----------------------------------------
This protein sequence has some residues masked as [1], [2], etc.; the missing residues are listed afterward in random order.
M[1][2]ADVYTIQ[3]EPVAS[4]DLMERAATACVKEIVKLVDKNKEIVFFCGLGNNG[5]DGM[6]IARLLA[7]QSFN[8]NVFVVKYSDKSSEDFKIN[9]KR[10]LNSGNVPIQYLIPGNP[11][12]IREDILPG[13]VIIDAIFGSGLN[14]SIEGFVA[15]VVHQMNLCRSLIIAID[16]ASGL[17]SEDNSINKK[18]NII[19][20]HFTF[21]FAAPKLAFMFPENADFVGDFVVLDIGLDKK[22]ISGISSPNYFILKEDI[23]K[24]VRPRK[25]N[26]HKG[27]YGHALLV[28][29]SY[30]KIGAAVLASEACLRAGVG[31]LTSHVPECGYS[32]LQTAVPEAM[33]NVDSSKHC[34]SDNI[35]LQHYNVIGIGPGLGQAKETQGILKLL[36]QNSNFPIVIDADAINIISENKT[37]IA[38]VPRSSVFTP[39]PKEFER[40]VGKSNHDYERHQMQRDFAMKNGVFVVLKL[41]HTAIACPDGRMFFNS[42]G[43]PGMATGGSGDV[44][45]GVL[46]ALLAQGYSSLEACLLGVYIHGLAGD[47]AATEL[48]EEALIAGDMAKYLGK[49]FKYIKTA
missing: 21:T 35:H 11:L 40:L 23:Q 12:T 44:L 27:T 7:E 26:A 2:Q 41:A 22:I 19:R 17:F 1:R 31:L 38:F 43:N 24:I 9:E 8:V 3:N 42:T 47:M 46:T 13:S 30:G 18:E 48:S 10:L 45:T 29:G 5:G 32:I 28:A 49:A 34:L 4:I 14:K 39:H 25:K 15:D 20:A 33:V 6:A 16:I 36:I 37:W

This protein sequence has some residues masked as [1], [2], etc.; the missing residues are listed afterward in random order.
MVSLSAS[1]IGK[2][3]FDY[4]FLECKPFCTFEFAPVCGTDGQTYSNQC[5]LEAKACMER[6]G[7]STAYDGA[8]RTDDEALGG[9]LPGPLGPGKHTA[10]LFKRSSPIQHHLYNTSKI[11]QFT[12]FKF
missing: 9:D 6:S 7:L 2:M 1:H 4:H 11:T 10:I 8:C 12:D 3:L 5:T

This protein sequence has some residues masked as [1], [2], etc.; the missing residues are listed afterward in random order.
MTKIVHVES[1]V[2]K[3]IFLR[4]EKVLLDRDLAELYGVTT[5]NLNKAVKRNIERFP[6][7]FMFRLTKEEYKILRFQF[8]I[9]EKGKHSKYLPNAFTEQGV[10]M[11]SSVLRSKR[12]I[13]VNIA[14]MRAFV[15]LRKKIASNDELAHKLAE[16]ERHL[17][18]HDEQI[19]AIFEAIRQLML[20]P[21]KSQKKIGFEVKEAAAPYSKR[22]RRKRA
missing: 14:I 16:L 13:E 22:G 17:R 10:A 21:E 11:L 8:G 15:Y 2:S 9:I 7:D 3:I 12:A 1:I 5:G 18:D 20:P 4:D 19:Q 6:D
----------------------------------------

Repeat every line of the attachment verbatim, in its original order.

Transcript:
This protein sequence has some residues masked as [1], [2], etc.; the missing residues are listed afterward in random order.
M[1][2]ADVYTIQ[3]EPVAS[4]DLMERAATACVKEIVKLVDKNKEIVFFCGLGNNG[5]DGM[6]IARLLA[7]QSFN[8]NVFVVKYSDKSSEDFKIN[9]KR[10]LNSGNVPIQYLIPGNP[11][12]IREDILPG[13]VIIDAIFGSGLN[14]SIEGFVA[15]VVHQMNLCRSLIIAID[16]ASGL[17]SEDNSINKK[18]NII[19][20]HFTF[21]FAAPKLAFMFPENADFVGDFVVLDIGLDKK[22]ISGISSPNYFILKEDI[23]K[24]VRPRK[25]N[26]HKG[27]YGHALLV[28][29]SY[30]KIGAAVLASEACLRAGVG[31]LTSHVPECGYS[32]LQTAVPEAM[33]NVDSSKHC[34]SDNI[35]LQHYNVIGIGPGLGQAKETQGILKLL[36]QNSNFPIVIDADAINIISENKT[37]IA[38]VPRSSVFTP[39]PKEFER[40]VGKSNHDYERHQMQRDFAMKNGVFVVLKL[41]HTAIACPDGRMFFNS[42]G[43]PGMATGGSGDV[44][45]GVL[46]ALLAQGYSSLEACLLGVYIHGLAGD[47]AATEL[48]EEALIAGDMAKYLGK[49]FKYIKTA
missing: 21:T 35:H 11:L 40:L 23:Q 12:T 44:L 27:T 7:E 26:A 2:Q 41:A 22:I 19:R 17:F 1:R 31:L 38:F 43:N 24:I 9:E 8:V 3:N 42:T 47:M 46:T 13:S 30:G 18:E 48:S 10:L 45:T 29:G 5:G 32:I 28:A 49:A 34:L 4:I 14:K 39:H 25:K 15:D 20:A 33:V 6:A 16:I 36:I 37:W

This protein sequence has some residues masked as [1], [2], etc.; the missing residues are listed afterward in random order.
MVSLSAS[1]IGK[2][3]FDY[4]FLECKPFCTFEFAPVCGTDGQTYSNQC[5]LEAKACMER[6]G[7]STAYDGA[8]RTDDEALGG[9]LPGPLGPGKHTA[10]LFKRSSPIQHHLYNTSKI[11]QFT[12]FKF
missing: 9:D 6:S 7:L 2:M 1:H 4:H 11:T 10:I 8:C 12:D 3:L 5:T

This protein sequence has some residues masked as [1], [2], etc.; the missing residues are listed afterward in random order.
MTKIVHVES[1]V[2]K[3]IFLR[4]EKVLLDRDLAELYGVTT[5]NLNKAVKRNIERFP[6][7]FMFRLTKEEYKILRFQF[8]I[9]EKGKHSKYLPNAFTEQGV[10]M[11]SSVLRSKR[12]I[13]VNIA[14]MRAFV[15]LRKKIASNDELAHKLAE[16]ERHL[17][18]HDEQI[19]AIFEAIRQLML[20]P[21]KSQKKIGFEVKEAAAPYSKR[22]RRKRA
missing: 14:I 16:L 13:E 22:G 17:R 10:A 21:E 11:L 8:G 15:Y 2:S 9:I 7:D 3:I 12:A 1:I 5:G 18:D 20:P 4:D 19:Q 6:D